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Commonwealth v. Jordan

Superior Court of Massachusetts, Suffolk

December 28, 2015

Commonwealth
v.
Michael Jordan Opinion No. 132486

Filed Date December 30, 2015

MEMORANDUM AND ORDER ON DEFENDANTS MOTION TO SUPPRESS CERTAIN INFORMATION REGARDING A CELL PHONE

Kenneth W. Salinger, Justice

The Boston Police obtained information from Michael Jordan's cell phone service provider regarding the use of his phone over a six-week period. The police sought this information pursuant to a search warrant, as part of an ongoing murder investigation. Jordan moves to suppress all of this information.

The Court must allow the motion to the extent it seeks to suppress cell site location information (" CSLI"), incoming or outgoing text messages, and contact information. The Court concludes that Jordan has a reasonable expectation of privacy not only in historic " telephone call" CSLI, but also in his so-called registration CSLI, text messages, and contact list. Jordan has a constitutionally protected interest in that information even though it was stored in the Cloud by the service provider, rather than saved only on Jordan's phone. The Court also concludes that the search warrant affidavit did not establish probable cause to believe that any of this information would provide evidence of who committed this murder, or aid in apprehending someone whom the police had probable cause to believe had committed this murder. The statements by a confidential informant that someone told the C.I. that " Michael" had killed the victim over drug dealing could not be considered because the affidavit did not establish any basis for the C.I.'s knowledge, demonstrate that the C.I. was reliable, or show that the police had corroborated any of this information. Without the C.I.'s statements, there was nothing to link Jordan to the eyewitness descriptions of the killer and his vehicle.

In contrast, Jordan had no reasonable expectation of privacy in information identifying the person who subscribed to service for this cell phone number or in telephone call details such as date, time, and numbers involved. The Court will therefore deny the motion to the extent that it seeks to suppress this additional information.

1. Background--Search Warrant and Affidavit

On December 30, 2013, a Boston Police detective applied for and obtained a search warrant authorizing the police to obtain location and other information for a particular cell phone number over a six-week period. The warrant authorized the collection of the following information: " cell site tower locations, call details, incoming/outgoing text messages, subscriber information, cell sites and GPS records regarding [Jordan's] cellular phone number . . . from August 1, 2013 through September 12, 2013." A police officer or detective filed a return on January 15, 2014, stating that the police had obtained all of this information from MetroPCS in electronic form.

The affidavit submitted in support of this search warrant application was signed under the pains and penalties of perjury by Boston Police Detective Melvin Ruiz, who was assigned to the Boston Police Homicide Unit. Det. Ruiz provided the following information in his affidavit.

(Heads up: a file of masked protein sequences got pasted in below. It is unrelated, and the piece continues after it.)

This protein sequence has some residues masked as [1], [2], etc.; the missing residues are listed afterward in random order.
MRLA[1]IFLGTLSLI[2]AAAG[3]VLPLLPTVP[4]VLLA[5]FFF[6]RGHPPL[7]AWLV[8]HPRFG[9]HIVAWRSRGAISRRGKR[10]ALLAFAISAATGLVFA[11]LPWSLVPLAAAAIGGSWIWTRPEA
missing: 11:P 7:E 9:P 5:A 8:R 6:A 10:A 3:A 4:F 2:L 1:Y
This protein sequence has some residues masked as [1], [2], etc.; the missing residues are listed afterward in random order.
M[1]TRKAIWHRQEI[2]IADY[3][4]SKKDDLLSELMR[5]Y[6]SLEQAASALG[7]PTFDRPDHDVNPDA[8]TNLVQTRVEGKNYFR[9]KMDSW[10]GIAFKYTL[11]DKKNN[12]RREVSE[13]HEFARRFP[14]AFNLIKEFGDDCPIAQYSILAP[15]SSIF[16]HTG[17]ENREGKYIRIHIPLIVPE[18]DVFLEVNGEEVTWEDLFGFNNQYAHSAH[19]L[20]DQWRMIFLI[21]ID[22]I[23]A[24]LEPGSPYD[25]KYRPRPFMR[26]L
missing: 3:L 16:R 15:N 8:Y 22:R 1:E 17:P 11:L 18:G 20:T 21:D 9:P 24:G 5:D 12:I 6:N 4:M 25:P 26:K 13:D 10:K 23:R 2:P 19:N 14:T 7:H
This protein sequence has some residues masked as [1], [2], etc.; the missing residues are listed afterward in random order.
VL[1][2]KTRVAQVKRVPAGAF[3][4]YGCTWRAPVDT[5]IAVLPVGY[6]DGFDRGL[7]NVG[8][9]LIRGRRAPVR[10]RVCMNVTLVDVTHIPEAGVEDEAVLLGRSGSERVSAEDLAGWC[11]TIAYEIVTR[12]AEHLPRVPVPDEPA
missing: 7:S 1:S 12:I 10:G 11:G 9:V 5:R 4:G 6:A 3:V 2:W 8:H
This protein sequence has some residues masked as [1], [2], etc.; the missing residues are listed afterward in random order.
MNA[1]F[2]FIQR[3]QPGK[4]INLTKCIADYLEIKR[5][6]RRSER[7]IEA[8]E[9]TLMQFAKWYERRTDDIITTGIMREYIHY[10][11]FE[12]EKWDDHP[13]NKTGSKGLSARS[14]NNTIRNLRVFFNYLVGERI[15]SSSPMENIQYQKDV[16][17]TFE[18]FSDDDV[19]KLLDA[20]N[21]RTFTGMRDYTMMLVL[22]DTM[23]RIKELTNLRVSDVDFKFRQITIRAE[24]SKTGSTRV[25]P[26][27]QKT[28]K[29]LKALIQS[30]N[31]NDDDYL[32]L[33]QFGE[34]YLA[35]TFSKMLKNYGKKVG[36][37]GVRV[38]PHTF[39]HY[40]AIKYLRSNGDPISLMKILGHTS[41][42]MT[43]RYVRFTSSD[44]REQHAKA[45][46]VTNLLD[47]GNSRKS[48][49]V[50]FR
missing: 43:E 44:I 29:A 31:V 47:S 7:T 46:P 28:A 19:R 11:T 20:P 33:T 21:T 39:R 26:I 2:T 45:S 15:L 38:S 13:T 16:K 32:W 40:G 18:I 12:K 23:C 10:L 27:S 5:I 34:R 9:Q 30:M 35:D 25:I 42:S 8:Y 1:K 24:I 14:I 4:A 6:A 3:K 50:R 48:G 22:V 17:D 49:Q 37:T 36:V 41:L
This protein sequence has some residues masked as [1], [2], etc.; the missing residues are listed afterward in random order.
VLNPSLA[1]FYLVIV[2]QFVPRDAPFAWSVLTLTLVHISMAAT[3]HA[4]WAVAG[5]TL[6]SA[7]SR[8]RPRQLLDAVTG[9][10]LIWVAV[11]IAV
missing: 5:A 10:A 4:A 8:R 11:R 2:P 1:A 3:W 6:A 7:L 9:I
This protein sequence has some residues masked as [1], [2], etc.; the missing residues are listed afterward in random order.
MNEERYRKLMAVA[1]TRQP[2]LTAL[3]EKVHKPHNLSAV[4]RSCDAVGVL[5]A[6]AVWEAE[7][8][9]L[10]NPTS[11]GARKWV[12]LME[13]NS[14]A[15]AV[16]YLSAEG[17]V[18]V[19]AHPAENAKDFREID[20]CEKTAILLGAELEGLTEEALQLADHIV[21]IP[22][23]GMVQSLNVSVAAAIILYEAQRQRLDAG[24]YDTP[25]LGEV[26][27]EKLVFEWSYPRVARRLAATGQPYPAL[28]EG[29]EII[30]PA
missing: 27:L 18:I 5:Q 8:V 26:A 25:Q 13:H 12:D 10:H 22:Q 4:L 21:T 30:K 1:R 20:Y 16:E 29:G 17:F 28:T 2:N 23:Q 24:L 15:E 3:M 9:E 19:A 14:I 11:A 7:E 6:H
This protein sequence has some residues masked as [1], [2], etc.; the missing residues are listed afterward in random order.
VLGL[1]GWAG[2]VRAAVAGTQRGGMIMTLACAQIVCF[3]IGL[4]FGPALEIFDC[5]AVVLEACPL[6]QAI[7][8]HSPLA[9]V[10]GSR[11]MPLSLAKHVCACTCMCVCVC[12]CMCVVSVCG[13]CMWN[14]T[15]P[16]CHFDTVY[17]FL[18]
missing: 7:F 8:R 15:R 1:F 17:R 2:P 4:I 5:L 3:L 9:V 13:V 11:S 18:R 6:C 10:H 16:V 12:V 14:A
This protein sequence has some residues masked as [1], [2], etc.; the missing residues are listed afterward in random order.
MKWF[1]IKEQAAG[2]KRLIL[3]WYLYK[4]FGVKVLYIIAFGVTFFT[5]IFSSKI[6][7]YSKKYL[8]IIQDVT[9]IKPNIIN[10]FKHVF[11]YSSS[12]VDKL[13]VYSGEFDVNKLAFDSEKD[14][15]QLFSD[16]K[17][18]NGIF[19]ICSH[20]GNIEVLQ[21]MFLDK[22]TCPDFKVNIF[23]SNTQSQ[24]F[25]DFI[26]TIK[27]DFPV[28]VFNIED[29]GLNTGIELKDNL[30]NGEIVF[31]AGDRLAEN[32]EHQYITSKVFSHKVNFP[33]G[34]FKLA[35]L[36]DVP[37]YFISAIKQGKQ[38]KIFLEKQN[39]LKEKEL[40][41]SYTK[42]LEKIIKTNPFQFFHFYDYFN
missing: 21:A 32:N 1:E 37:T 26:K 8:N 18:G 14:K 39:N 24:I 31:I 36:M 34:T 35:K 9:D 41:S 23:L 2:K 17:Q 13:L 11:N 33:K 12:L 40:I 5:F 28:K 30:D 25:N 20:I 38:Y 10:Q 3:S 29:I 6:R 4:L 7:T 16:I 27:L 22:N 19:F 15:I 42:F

1.1. Eye Witness Reports of Shooting

The Boston Police were investigating the murder of Mr. Ahmir Lee, who was shot in the chest and killed just after 11:00 p.m. on August 22, 2013. This shooting took place on Boylston Street, between Clarendon and Dartmouth Streets and next to Copley Square in the Back Bay neighborhood of Boston.

Five witnesses provided the police with somewhat contradictory information about the appearance of the apparent assailant. Four of the five described this man as stocky or heavy, and they all agreed that he appeared to be black or Hispanic. But their actual descriptions varied widely.

The first witness heard three loud gunshots and then saw a man walk really fast from Boylston Street to a car parked on Clarendon Street, and then drive off quickly. She described the suspect as a light skinned black man, who was stocky and around five feet, seven inches to five feet, eight inches in height, had a shaved head, and was wearing a baggy baby blue shirt with designs and oversized jean shorts.
The second witness heard three or four gunshots and then saw a man place something in his waistband and walk away toward Trinity Church. He described the suspect as a white Hispanic man in his mid-thirties, who was heavy and around five feet, one-inch to five feet, two inches tall, and was wearing a blue baggy shirt and jean shorts down to his knees.
The third witness heard several pops and then saw a man run from the scene. He described the suspect as a black man, who was stocky and only about four feet, nine inches tall, and was wearing a bright blue, baseball style, short-sleeved shirt.
The fourth witness heard a shout, looked up, saw and heard a man fire three or four gunshots and then saw him run toward Clarendon Street. He described the suspect as a black Hispanic man, with the " skin complexion of the baseball player A-Rod from the New York Yankees, " who was fat and around five feet, six inches to five feet, seven inches tall, had a " wiffle [sic] short hair cut, " and was wearing a light blue tee shirt and baggy dark blue shorts."
The fifth witness saw and heard three gunshots and then saw the shooter jog toward Clarendon Street. He described the suspect as a light skinned Spanish person, of unspecified gender, who was around five feet, seven inches to five feet, eight inches tall.

So, based on these descriptions the police were looking for a man who is somewhere between four feet, nine inches and five feet, eight inches tall, either Hispanic or African-American, with relatively light skin color, who either shaves his head or wears his hair cut very short, and at the time of the murder ...


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